Case Study: Solving This Warehouse “Mystery” Saves Our Client Six Figures

Posted by Mark Roman on November 7, 2017

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When there is indoor air contamination – specifically, vapor intrusion – in a building on a contaminated property, it’s usually assumed to be coming from soil and/or groundwater contamination. That’s a solid assumption, as that is usually the case.

But, when investigating environmental risk, an assumption like that can be expensive and dangerous. A “usual” cause for a certain type of contamination should only be the starting point for a thorough inspection of all possible causes. And when things don’t add up – you need to take a much closer look.

At Envision Environmental Inc., that’s the approach we take with all our work. And for a recent client of ours in New Jersey the fact that we took that extra step when something unexpected came up during our investigation saved them tens of thousands of dollars – probably six figures, actually – for years of mitigation and monitoring. In fact, our work won us an Industry Leader Best Practices Award from the Commerce and Industry Association of New Jersey in 2017.

It started like many other jobs we’ve done over our 20+ years in business. We were called in because our client was closing down a manufacturing facility after selling it. The buyer turned the building into a warehouse.

A “Simple” Job Becomes a Mystery to Solve

Our services to the seller included building decontamination/decommissioning, investigation, and remediation, as well as Licensed Site Remediation Professional Services and Industrial Site Recovery Act management. We do a lot of this type of work during handover of facilities.

It was to be a standard due diligence investigation, but it turned into anything but.

The seller was involved in metal forming, which uses lubricating oils and chlorinated solvents for degreasing. My team and I knew from past experience that these sorts of materials can be released over time into the environment through leaking sumps and trenches, as well as underground storage tank leaks.

Our testing found that was indeed the case – there was contamination on site in the soil and groundwater. And that compelled us to test further – the concern being vapor intrusion into the building.

Vapor intrusion from volatile organic compounds, also known as vapor off-gassing, has been a major issue in recent years. State and federal regulators (including the Environmental Protection Agency and the New Jersey Department of Environmental Protection) have focused on this problem because of the possible adverse health effects to building occupants.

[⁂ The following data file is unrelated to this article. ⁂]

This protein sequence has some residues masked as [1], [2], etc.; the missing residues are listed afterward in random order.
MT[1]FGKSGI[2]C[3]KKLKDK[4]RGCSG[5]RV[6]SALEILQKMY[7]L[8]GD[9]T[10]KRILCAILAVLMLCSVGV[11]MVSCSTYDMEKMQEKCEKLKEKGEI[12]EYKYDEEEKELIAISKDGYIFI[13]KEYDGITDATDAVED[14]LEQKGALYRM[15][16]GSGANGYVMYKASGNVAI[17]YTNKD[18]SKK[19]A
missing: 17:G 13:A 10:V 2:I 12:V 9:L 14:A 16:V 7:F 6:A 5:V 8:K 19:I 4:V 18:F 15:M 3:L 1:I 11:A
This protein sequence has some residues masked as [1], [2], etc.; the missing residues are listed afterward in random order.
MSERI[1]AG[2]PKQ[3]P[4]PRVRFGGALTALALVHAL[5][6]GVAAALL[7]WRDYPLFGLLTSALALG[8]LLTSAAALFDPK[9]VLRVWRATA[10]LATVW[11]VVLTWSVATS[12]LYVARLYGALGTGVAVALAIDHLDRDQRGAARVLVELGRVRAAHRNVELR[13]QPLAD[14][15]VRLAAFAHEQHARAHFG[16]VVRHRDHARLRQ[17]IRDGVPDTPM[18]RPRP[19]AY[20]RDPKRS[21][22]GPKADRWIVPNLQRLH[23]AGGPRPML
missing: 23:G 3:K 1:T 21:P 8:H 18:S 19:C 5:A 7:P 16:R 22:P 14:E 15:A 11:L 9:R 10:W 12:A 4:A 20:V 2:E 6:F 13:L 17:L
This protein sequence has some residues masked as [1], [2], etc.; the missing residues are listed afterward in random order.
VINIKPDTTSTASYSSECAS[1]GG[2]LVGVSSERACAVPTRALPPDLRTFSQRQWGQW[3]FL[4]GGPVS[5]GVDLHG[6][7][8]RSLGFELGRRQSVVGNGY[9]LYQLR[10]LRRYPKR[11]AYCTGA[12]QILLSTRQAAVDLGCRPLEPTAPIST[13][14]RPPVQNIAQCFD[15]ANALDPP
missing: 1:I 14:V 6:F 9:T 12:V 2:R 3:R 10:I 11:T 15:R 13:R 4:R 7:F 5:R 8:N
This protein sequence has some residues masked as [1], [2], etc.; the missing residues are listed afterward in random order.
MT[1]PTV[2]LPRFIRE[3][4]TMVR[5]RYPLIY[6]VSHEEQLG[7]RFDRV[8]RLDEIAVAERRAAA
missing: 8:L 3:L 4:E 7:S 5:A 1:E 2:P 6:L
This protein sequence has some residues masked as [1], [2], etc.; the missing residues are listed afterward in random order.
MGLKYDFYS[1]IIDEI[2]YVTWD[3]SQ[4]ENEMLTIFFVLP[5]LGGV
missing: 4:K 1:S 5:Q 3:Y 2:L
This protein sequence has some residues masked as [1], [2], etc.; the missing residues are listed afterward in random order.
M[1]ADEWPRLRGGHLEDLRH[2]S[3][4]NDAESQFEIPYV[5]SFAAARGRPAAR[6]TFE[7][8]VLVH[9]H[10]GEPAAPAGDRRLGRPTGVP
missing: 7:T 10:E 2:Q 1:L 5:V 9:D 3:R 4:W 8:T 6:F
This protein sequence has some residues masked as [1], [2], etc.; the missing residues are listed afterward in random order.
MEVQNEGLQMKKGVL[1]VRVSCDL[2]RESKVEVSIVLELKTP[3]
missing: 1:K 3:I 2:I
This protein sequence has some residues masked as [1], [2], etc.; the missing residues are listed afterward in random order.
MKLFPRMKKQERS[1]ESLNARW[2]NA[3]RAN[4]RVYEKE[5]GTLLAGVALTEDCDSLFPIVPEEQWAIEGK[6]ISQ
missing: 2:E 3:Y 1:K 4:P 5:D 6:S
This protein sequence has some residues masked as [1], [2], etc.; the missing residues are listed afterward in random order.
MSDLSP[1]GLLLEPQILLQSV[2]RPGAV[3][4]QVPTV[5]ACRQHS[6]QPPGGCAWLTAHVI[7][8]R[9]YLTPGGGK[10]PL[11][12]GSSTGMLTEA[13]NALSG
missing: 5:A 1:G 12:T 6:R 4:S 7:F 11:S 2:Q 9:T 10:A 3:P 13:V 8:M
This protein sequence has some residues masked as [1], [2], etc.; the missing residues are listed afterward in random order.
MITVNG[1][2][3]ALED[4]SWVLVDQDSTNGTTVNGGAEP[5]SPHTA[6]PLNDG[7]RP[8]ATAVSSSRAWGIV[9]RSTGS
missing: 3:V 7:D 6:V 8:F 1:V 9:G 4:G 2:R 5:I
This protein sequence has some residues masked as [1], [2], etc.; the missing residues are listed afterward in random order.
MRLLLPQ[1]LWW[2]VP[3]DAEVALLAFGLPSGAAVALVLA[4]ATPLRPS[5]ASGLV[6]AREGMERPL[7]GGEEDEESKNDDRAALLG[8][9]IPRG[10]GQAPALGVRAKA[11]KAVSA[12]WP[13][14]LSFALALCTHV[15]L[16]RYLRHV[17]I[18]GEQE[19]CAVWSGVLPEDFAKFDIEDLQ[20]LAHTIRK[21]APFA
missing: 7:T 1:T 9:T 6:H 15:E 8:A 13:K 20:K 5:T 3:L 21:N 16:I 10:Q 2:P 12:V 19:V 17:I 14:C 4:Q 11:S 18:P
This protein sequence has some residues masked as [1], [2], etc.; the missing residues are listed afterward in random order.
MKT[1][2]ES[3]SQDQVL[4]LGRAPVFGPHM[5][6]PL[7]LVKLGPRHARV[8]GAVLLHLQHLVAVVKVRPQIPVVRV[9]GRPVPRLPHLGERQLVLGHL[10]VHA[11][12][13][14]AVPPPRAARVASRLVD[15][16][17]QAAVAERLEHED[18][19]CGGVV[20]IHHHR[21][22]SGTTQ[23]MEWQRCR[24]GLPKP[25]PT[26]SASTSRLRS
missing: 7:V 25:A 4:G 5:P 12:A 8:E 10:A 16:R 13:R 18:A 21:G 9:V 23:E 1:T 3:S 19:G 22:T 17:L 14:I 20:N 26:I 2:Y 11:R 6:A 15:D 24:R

The first step in these cases is to test the soil gas or vapor under the floor of the facility because the vapors can come up through cracks and other pathways and enter buildings. The sub-slab soil gas samples did show elevated levels of tetrachloroethene, a common chlorinated solvent. It’s also called by the names tetrachloroethylene or perchloroethylene, and in addition to degreasing, it’s also used in dry cleaning.

(By the way, it’s not just industrial sites that can have vapor intrusion issues. Dry cleaners are one of the most common areas to find vapor intrusion because of the extensive use of chemicals in the dry cleaning process.)

Finding this material in the soil gas requires further testing – it’s a step-by-step process. The next thing we did was indoor air sampling to determine air quality.

We set up bowling ball-sized air quality testing units. Sure enough, we did find indoor air contamination.

Most environmental services companies would have moved directly on to an extensive and expensive mitigation process. In this case, it would have required capturing the vapors under the building and “cleaning” them (removing the contaminants). This system would have to run for years with the costs of installation and operation covered by the seller, of course.

But we decided to work harder on behalf of our client.

Digging Deeper Pays Off

We discovered that the contaminant found in the indoor air quality samples was a compound called 1,2-dichloroethane – not the tetrachloroethene found in the soil vapor below the building.

Our enhanced investigation, including a thorough review of the literature, found that this contaminant was not the result of our client’s historical activities at the site. The data just didn’t make sense.